As for the PL120's resolution performance, the results were quite good, so the level of detail you will achieve with this camera—in all shooting conditions—will be equal to or better than most other point-and-shoots in this price range. Eight different resolutions are available for still shooting, along with three levels of compression quality on top of that. We don’t often find such a selection in point-and-shoots, although the option to shoot in RAW mode is not available, an oversight in our opinion.
Video implementation is a little better than average, too. Exposure is automated and a bit sluggish, but no worse than the competition. Focus is locked-in once a recording begins, which is detrimental when subjects are moving, but optical zoom is available, and that's rare at this level.
A wallet-friendly little camera that doesn't skimp on performance features.
The front-facing LCD on the Samsung PL120 indicates—at least to us—that this is a camera intended for the most casual of casual users, whose most common framing is the cheek-to-cheek B.F.F. self-portrait, bound for Facebook, and tagging, and commenting, and maybe even some scrapbooking at the end of the semester. Yet the performance is nothing to sneeze at. While the PL120 didn’t shock us with amazing scores, this Samsung posted consistently solid results. Averaged out, that makes it one of the strongest point-and-shoots in this price range.
If you aren't riding the social network wave, and if B.F.F. self-portraits aren't generally your thing, you may be thinking of writing-off the PL120. That may be a mistake. Accurate colors, low noise, high resolution, and a painless menu system lend this model some much-needed street cred. Plus, the $149 MSRP gives your wallet a major break.
The Samsung PL120 may be seemingly geared towards Casual Catherine and Party Picture Pete (feel free to guffaw), but its performance—while imperfect—was not altogether unimpressive for its MSRP of $149. Its color accuracy and noise performance were improvements upon the Samsung point-and-shoots of yesteryear, but it struggled marginally producing an ideally sharp image.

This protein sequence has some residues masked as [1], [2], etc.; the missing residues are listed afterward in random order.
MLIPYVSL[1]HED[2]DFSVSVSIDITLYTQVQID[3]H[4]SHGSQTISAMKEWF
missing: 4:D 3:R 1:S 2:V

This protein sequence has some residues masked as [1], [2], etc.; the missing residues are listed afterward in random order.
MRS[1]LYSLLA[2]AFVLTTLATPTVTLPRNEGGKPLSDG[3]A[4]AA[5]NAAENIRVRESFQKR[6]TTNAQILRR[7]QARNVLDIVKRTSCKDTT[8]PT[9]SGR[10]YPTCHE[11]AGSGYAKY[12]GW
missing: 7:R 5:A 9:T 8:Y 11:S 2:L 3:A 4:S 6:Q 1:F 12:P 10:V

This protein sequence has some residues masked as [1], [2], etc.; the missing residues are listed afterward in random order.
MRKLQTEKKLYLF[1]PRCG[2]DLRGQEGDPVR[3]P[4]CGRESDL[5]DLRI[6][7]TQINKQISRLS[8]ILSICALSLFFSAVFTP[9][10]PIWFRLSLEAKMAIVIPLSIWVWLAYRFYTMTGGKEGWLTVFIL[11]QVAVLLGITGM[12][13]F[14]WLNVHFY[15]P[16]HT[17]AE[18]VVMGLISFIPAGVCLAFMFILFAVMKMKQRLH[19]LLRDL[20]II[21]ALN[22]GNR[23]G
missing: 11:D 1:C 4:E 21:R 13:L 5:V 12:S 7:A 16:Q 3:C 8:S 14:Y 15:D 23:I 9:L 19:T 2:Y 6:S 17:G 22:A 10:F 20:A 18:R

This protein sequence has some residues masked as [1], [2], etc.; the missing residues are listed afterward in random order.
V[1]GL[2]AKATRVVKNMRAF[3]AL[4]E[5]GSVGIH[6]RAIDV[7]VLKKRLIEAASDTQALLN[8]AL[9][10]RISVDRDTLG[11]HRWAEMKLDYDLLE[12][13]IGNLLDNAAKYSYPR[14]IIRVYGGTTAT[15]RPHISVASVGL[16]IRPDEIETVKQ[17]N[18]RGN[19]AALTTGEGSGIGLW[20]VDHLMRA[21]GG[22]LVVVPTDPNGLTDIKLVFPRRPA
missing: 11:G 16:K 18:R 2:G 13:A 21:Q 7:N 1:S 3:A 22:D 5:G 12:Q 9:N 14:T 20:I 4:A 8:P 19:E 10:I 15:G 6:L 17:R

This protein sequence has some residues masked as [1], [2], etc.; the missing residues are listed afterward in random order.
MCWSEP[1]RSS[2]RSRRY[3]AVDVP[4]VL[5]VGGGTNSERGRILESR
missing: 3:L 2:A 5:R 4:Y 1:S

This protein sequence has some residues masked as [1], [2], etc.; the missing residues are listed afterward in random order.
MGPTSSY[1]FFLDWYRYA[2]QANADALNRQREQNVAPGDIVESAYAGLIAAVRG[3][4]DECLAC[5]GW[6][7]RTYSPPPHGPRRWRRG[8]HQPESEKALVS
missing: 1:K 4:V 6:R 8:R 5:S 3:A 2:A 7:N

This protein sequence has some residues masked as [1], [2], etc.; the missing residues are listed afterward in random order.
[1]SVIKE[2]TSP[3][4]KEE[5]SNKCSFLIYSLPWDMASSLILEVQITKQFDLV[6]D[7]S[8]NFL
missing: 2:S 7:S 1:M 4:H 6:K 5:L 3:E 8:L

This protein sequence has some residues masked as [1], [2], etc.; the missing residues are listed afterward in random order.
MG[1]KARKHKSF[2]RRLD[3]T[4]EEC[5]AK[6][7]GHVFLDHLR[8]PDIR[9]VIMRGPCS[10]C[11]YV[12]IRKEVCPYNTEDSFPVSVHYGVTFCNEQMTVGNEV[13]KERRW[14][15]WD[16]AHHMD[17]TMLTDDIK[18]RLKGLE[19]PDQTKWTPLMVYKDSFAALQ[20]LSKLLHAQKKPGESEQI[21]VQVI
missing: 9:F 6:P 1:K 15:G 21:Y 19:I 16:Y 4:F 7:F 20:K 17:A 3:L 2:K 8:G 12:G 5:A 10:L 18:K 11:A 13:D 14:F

Sharpness & Stabilization
Sharpness is one of this camera’s weaknesses, but not necessarily reason enough to rule out a purchase.
It’s common to see image distortion at wide focal lengths, especially in smaller lenses. In this case, the PL120’s -2.2% barrel distortion is very noticeable while zoomed all the way out. Shooting situations with straight, uninterrupted lines will be affected the most. In cases like this, either zoom in to about 2x, or compensate later in Photoshop.
The PL120 is equipped with “digital image stabilization” which, if you know anything about “digital zoom,” is about as effective as it sounds. In our test, image, quality was actually 4% worse with stabilization turned on. In short, it is rubbing up against our test’s margin of error. Suffice to say, this camera’s stabilizer is entirely ineffective. At least there’s an option to turn it off.
The PL120’s noise performance is strictly average, with printable images up to ISO 800.
Under normal light and at the lowest ISO setting, which in this case is 80, noise levels start out at a respectable 0.87, essentially invisible. Noise does creep above 1% early on, at ISO 200, before rising to 1.65% at ISO 1600. In low light, sensors have a tougher time gathering sufficient light without introducing noise artifacts, so results were a little bit worse. 0.87% was our ISO 80 baseline once again, ISO 200 returned 1.25% noise, and this time, ISO 1600 resulted in almost 2% noise, which is quite noticeable. Across all tests and light levels, average noise was 1.27%, which is certainly printable.
The PL120’s ISO options extend from 80 to 3200, although 3200 is a reduced resolution setting: three megapixels only. For that reason, our noise test only includes ISO’s up to 1600. This is pretty much in line with the competition, although Pentax’s RS1500 includes two reduced resolution options, 3200 and 6400.